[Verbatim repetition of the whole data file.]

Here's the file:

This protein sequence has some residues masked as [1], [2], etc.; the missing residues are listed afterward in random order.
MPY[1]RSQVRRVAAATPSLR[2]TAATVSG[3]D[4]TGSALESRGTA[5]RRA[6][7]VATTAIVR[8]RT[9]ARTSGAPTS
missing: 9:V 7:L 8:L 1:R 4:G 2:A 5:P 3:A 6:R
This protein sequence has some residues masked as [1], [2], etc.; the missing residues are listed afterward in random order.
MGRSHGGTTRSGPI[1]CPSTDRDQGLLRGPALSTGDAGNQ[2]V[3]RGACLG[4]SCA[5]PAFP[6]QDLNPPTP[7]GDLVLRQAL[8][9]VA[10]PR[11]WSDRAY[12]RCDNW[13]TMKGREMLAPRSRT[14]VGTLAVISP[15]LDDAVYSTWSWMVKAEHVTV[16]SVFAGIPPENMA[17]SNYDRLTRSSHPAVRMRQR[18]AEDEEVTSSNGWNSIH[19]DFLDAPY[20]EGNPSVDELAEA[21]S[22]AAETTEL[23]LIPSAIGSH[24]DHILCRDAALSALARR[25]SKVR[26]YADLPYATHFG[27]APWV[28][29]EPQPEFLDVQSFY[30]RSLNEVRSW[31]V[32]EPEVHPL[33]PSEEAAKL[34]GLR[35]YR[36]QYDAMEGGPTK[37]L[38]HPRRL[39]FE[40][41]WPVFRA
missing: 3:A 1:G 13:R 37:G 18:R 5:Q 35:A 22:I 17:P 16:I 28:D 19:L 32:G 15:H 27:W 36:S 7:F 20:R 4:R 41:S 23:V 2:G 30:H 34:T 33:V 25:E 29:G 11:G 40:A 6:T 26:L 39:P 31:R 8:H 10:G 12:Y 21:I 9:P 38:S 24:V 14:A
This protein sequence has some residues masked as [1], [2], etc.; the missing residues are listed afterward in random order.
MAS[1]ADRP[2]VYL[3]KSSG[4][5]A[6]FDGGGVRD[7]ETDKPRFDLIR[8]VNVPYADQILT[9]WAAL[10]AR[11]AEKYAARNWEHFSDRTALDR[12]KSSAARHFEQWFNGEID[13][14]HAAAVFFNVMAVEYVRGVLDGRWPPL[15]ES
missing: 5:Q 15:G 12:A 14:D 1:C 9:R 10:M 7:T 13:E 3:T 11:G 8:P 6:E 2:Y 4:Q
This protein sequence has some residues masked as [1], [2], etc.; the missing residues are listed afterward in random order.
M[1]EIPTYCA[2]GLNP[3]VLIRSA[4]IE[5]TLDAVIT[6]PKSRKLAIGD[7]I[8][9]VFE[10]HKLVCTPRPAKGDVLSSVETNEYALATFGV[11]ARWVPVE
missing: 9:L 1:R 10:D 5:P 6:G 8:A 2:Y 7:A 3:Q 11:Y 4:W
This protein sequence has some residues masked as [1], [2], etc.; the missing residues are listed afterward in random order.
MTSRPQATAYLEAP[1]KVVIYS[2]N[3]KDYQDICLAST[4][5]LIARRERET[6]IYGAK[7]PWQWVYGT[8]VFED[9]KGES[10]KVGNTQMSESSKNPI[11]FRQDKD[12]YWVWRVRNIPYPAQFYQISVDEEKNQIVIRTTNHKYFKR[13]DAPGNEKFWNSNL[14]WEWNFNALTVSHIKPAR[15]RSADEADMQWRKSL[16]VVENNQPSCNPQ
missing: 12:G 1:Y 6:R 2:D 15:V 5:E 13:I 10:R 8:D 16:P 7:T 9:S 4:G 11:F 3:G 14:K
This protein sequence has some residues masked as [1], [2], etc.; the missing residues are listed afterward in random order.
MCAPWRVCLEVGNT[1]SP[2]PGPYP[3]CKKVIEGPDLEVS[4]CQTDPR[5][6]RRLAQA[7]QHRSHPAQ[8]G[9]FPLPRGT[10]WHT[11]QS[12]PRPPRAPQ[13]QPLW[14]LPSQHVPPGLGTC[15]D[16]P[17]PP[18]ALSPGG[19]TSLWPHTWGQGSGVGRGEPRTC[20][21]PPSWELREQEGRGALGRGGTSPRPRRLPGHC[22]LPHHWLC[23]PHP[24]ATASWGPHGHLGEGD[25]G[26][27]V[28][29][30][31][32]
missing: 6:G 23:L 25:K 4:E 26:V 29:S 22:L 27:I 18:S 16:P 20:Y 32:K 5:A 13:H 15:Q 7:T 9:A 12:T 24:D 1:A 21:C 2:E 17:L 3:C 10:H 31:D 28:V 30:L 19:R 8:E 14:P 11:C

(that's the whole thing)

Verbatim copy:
This protein sequence has some residues masked as [1], [2], etc.; the missing residues are listed afterward in random order.
MPY[1]RSQVRRVAAATPSLR[2]TAATVSG[3]D[4]TGSALESRGTA[5]RRA[6][7]VATTAIVR[8]RT[9]ARTSGAPTS
missing: 9:V 7:L 8:L 1:R 4:G 2:A 5:P 3:A 6:R
This protein sequence has some residues masked as [1], [2], etc.; the missing residues are listed afterward in random order.
MGRSHGGTTRSGPI[1]CPSTDRDQGLLRGPALSTGDAGNQ[2]V[3]RGACLG[4]SCA[5]PAFP[6]QDLNPPTP[7]GDLVLRQAL[8][9]VA[10]PR[11]WSDRAY[12]RCDNW[13]TMKGREMLAPRSRT[14]VGTLAVISP[15]LDDAVYSTWSWMVKAEHVTV[16]SVFAGIPPENMA[17]SNYDRLTRSSHPAVRMRQR[18]AEDEEVTSSNGWNSIH[19]DFLDAPY[20]EGNPSVDELAEA[21]S[22]AAETTEL[23]LIPSAIGSH[24]DHILCRDAALSALARR[25]SKVR[26]YADLPYATHFG[27]APWV[28][29]EPQPEFLDVQSFY[30]RSLNEVRSW[31]V[32]EPEVHPL[33]PSEEAAKL[34]GLR[35]YR[36]QYDAMEGGPTK[37]L[38]HPRRL[39]FE[40][41]WPVFRA
missing: 3:A 1:G 13:R 37:G 18:R 5:Q 35:A 22:I 17:P 16:I 28:D 19:L 32:G 15:H 27:W 36:S 7:F 20:R 4:R 41:S 23:V 2:G 30:H 34:T 33:V 25:E 29:G 11:G 40:A 6:T 26:L 39:P 31:R 8:H 10:G 12:Y 21:I 9:P 38:S 24:V 14:A
This protein sequence has some residues masked as [1], [2], etc.; the missing residues are listed afterward in random order.
MAS[1]ADRP[2]VYL[3]KSSG[4][5]A[6]FDGGGVRD[7]ETDKPRFDLIR[8]VNVPYADQILT[9]WAAL[10]AR[11]AEKYAARNWEHFSDRTALDR[12]KSSAARHFEQWFNGEID[13][14]HAAAVFFNVMAVEYVRGVLDGRWPPL[15]ES
missing: 5:Q 15:G 12:A 14:D 1:C 9:R 10:M 7:T 13:E 3:T 11:G 8:P 6:E 2:Y 4:Q
This protein sequence has some residues masked as [1], [2], etc.; the missing residues are listed afterward in random order.
M[1]EIPTYCA[2]GLNP[3]VLIRSA[4]IE[5]TLDAVIT[6]PKSRKLAIGD[7]I[8][9]VFE[10]HKLVCTPRPAKGDVLSSVETNEYALATFGV[11]ARWVPVE
missing: 9:L 1:R 10:D 5:P 6:G 8:A 2:Y 7:A 3:Q 11:Y 4:W
This protein sequence has some residues masked as [1], [2], etc.; the missing residues are listed afterward in random order.
MTSRPQATAYLEAP[1]KVVIYS[2]N[3]KDYQDICLAST[4][5]LIARRERET[6]IYGAK[7]PWQWVYGT[8]VFED[9]KGES[10]KVGNTQMSESSKNPI[11]FRQDKD[12]YWVWRVRNIPYPAQFYQISVDEEKNQIVIRTTNHKYFKR[13]DAPGNEKFWNSNL[14]WEWNFNALTVSHIKPAR[15]RSADEADMQWRKSL[16]VVENNQPSCNPQ
missing: 12:G 1:Y 6:R 2:D 15:V 5:E 13:I 10:R 8:D 16:P 7:T 9:S 4:G 11:F 3:G 14:K
This protein sequence has some residues masked as [1], [2], etc.; the missing residues are listed afterward in random order.
MCAPWRVCLEVGNT[1]SP[2]PGPYP[3]CKKVIEGPDLEVS[4]CQTDPR[5][6]RRLAQA[7]QHRSHPAQ[8]G[9]FPLPRGT[10]WHT[11]QS[12]PRPPRAPQ[13]QPLW[14]LPSQHVPPGLGTC[15]D[16]P[17]PP[18]ALSPGG[19]TSLWPHTWGQGSGVGRGEPRTC[20][21]PPSWELREQEGRGALGRGGTSPRPRRLPGHC[22]LPHHWLC[23]PHP[24]ATASWGPHGHLGEGD[25]G[26][27]V[28][29][30][31][32]
missing: 6:G 23:L 25:K 4:E 26:V 29:S 22:L 27:I 18:S 16:P 20:Y 32:K 5:A 13:H 15:Q 7:T 9:A 12:T 24:D 1:A 21:C 2:E 17:L 3:C 10:H 31:D 28:V 30:L 19:R 8:E 14:P 11:C